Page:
Contact centres as we know it have changed almost beyond recognition over the past 20 years or so. Earlier it was all about voice, database and software development kits (SDKs). Now we have real-time speech recognition, data analytics and APIs. Automation and robotics have taken the centre stage!
“What was once a department designed exclusively for dealing with telephone calls is now a multimedia hub handling multiple different streams of customer feedback.”
To businesses of various sizes this has led to an almost overwhelming flood of communication, with customers expecting responses and resolutions more quickly than ever.
Those trying to deal with this with pure manpower alone will soon find themselves falling behind the competition, or having to invest heavily in staff to cope with the increased demand. But there are various technological measures that can help automate and streamline these processes, which not only relieves the pressure on the contact centres, but frees up time and resources, enabling agents to deal with more complex tasks.
At the most fundamental level, transforming to a cloud-based digital infrastructure increases scalability and cost efficiency, allowing teams to grow more easily in response to the needs of the business, but it also means you can offer a more proactive service that allows you to deal with customers across multiple channels.
“Embracing this kind of omni-channel communication allows you to gather valuable insight on customer journeys and offer a more personal feel with any communication and resolutions.”
Furthermore, efficient and effective collaboration within and between different customer servicing teams, combined with innovative technologies, allow far greater use of the workforce’s collective knowledge and skills, no matter where they are in the world.
Human judgement and experience can also be augmented through the use of artificial intelligence and analytics. Basic things such as call routing can be handled by AI, but it can also take on other repetitive tasks and free up human employees to do more complex jobs or handle cases that require the kind of emotional intelligence that machines can’t offer.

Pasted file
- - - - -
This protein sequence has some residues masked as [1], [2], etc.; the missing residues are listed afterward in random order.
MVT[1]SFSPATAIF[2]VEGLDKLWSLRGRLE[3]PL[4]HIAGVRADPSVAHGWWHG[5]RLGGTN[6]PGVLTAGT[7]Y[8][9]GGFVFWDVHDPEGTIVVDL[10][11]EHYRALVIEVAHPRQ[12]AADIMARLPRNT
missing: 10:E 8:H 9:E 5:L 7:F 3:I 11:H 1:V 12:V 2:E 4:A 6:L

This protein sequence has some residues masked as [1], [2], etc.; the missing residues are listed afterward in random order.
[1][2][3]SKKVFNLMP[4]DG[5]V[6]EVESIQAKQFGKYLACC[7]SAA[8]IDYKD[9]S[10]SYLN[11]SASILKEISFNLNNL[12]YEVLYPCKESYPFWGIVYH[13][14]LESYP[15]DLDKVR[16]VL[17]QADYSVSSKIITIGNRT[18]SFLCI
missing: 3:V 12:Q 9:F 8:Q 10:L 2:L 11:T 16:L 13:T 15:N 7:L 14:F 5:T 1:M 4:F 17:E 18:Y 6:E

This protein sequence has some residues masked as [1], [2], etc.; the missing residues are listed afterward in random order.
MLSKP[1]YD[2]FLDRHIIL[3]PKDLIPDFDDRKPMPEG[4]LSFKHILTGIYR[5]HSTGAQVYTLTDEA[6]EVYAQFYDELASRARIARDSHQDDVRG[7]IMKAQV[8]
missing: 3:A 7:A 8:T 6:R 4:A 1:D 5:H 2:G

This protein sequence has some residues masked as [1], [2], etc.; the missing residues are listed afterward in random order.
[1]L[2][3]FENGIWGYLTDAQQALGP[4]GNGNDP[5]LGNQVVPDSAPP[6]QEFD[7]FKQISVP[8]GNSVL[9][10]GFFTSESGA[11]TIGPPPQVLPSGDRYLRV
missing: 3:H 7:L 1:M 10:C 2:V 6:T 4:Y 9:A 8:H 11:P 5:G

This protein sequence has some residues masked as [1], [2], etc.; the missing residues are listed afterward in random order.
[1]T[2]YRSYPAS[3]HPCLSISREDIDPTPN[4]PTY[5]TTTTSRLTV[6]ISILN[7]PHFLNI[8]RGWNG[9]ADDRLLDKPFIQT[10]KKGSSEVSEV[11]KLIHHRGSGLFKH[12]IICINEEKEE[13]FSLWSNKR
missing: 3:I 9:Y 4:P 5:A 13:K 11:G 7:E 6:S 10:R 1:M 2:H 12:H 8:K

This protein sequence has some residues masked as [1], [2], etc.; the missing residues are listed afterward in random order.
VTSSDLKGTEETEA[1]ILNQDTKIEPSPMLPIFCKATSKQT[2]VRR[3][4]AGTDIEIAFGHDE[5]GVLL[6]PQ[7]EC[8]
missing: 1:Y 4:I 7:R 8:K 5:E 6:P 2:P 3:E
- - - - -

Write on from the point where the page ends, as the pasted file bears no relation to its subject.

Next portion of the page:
With contact centre activity generating more data than could possibly be monitored and processed by human resources alone, running analytics on the information allows companies to create dashboards that show all the relevant statistics for their business. These aren’t just for behind-the-scenes analysts to utilise, they can also be displayed in the contact centre to provide real-time feedback for staff on the ground to take advantage of.
Enterprises – large, medium or small – can leverage the power of AI and analytics to improve customer satisfaction.
“The scalable nature of cloud-based solutions means that the insights are available to all- sized businesses, enabling them to take advantage of all the data their systems generate.”
Vendors that offer hybrid cloud solutions, as Tata Communications does, also allow business to make the transition at your own pace and in direct response to business requirements.
As more and more organisations implement innovative contact centre strategies, the analytics will only become more sophisticated. Likewise, advances in IoT tech mean that a growing number of future customer service cases are likely to be initiated autonomously by connected devices, so a futureproof approach to digital infrastructure will pay off even more noticeably in the coming years.
With bigwigs like Google, Facebook, Apple, Twilio and Amazon entering this sector, the growth of contact centres is imminent. Businesses need to adapt and adopt innovation to ride on this growth.
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